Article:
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RE: Fwd: Re: HRRIs, IRIs, etc

From: Richard Tobin <richard@inf.ed.ac.uk>
Date: Wed, 20 Jun 2007 16:06:09 +0100 (BST)
To: <public-xml-core-wg@w3.org>
Message-Id: <20070620150609.3B3E522404E@macpro.inf.ed.ac.uk>

Just a quick reaction to Martin's message before the telcon:

> http://www.w3.org/TR/REC-xml/#charsets allows (although, at least
> in never versions, discourages):
> [#xFDD0-#xFDDF],
> [#x1FFFE-#x1FFFF], [#x2FFFE-#x2FFFF], [#x3FFFE-#x3FFFF],
> [#x4FFFE-#x4FFFF], [#x5FFFE-#x5FFFF], [#x6FFFE-#x6FFFF],
> [#x7FFFE-#x7FFFF], [#x8FFFE-#x8FFFF], [#x9FFFE-#x9FFFF],
> [#xAFFFE-#xAFFFF], [#xBFFFE-#xBFFFF], [#xCFFFE-#xCFFFF],
> [#xDFFFE-#xDFFFF], [#xEFFFE-#xEFFFF], [#xFFFFE-#xFFFFF],
> [#x10FFFE-#x10FFFF]
> 
> In the IRI spec, these are excluded:
>    ucschar        = %xA0-D7FF / %xF900-FDCF / %xFDF0-FFEF
>                   / %x10000-1FFFD / %x20000-2FFFD / %x30000-3FFFD
>                   / %x40000-4FFFD / %x50000-5FFFD / %x60000-6FFFD
>                   / %x70000-7FFFD / %x80000-8FFFD / %x90000-9FFFD
>                   / %xA0000-AFFFD / %xB0000-BFFFD / %xC0000-CFFFD
>                   / %xD0000-DFFFD / %xE1000-EFFFD
> 
> so you have to add them to your list in section 3.

Ok.

> - The choice of name, which is highly suggestive instead of descriptive,
>   inappropriate on several accounts (for the largest part of URIs/IRIs,
>   HRRIs are only marginally more readable, if at all, and the overall
>   syntax still poses a lot of problems for average human users (http://...).

I don't have any attachment to the name, but we have failed to come up
with a better one.  It applies most in the case of space characters,
which are often seen in place of %20 in hrefs in web pages.

> - The overall description. I note e.g. the following:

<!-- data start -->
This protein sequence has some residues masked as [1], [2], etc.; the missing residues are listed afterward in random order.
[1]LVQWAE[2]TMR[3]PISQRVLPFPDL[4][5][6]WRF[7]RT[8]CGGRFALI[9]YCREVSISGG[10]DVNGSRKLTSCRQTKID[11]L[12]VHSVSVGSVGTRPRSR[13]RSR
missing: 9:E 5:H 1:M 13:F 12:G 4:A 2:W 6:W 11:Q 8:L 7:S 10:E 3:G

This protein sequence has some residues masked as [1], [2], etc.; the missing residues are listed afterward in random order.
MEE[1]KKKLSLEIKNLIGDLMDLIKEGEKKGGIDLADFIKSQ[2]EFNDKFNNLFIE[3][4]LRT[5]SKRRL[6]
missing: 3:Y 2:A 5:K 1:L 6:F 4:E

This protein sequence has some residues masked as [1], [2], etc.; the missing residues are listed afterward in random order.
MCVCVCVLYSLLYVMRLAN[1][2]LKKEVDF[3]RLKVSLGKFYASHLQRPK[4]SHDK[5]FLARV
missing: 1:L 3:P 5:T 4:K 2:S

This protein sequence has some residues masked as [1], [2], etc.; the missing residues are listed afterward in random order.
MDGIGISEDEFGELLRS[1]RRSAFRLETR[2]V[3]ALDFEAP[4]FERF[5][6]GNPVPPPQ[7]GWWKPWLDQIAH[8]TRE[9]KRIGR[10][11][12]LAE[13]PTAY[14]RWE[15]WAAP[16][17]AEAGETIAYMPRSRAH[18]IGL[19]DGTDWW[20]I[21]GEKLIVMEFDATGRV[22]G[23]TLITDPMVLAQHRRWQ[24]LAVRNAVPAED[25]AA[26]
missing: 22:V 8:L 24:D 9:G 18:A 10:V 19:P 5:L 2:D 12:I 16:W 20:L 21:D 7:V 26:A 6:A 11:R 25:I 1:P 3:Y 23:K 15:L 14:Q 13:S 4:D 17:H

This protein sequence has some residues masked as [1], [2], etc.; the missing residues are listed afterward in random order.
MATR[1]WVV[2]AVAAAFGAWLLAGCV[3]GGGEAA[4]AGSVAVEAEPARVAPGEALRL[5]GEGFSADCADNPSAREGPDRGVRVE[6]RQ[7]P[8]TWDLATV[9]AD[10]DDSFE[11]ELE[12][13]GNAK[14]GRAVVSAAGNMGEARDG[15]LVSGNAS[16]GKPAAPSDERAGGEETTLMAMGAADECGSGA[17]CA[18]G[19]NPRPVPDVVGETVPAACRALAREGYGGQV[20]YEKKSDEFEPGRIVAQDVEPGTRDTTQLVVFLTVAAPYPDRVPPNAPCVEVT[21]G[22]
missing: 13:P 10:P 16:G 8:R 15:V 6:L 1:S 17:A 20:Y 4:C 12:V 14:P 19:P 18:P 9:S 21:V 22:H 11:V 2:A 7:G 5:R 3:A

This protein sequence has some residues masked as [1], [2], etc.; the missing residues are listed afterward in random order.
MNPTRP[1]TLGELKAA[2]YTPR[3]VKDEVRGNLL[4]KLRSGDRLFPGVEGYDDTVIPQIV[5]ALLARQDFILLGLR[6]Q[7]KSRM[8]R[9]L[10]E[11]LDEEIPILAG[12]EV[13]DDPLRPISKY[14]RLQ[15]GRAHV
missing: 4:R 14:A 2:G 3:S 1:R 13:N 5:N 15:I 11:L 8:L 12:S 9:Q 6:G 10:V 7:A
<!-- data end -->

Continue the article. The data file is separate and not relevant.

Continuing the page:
>   "However, it is often inconvenient for authors to encode these characters."
>   How often? Unless somebody is authoring a lot of XPointers by hand,
>   this can't happen that often (maybe with the exception of the space,
>   but then you discurage that (correctly!) yourself).

As you say, the space character is the most common.  I would be happy
to tone down or remove this sentence; our motivation for defining
HRRIs is not that they are a good thing but that they already exist
in multiple standards.

> - The classification as a BCP.

I don't know anything about the pros and cons od this.

> - The security section now mentions the issues with control characters.
>   This should definitely be a bit more specific, and should contain
>   explicit recommendations. I'd write that receivers may want to
>   filter out such characters, or URIs with such characters, and
>   therefore including them in the first place is discouraged.

I'm sure we can expand this.

> - You have some advice against using raw spaces ("Also, authors of HRRIs
>   are advised to percent encode space characters themselves, rather than
>   rely on the processor to do so, because spaces are often used to
>   separate HRRIs in a sequence"), but not against others, where similar
>   arguments apply:
>   - tabs and CR/LF are removed/merged/coverted to spaces in attribute values
>     (merging also occurrs for spaces)
>   - <> are often used to delimit URIs/IRIs
>   - arbitrary controls may trigger some security filter
>   - private use characters are not interoperable
>   - non-characters (the list above) are discouraged in XML itself
>   (not sure this list is complete, but I guess it's getting close)

All good points I think, especially about tabs etc.

> - The last paragraph of Section 3 is somewhat problematic. In general,
>   it's okay, but the second half of the last sentence
>   ("nor the process of passing a Human Readable Resource Identifier to a
>    process or software component responsible for dereferencing it SHOULD
>    trigger percent encoding") may suggest that resolution interfaces come
>    with three different entry points. I think it would be better to have
>    done this work by the XML side when resolving something. 

I'm not sure about this bit.  We need to make sure it's consistent
with what the existing specs say.  The idea is to save humans from
seeing %xx unnecessarily.

-- Richard
Received on Wednesday, 20 June 2007 15:20:49 GMT

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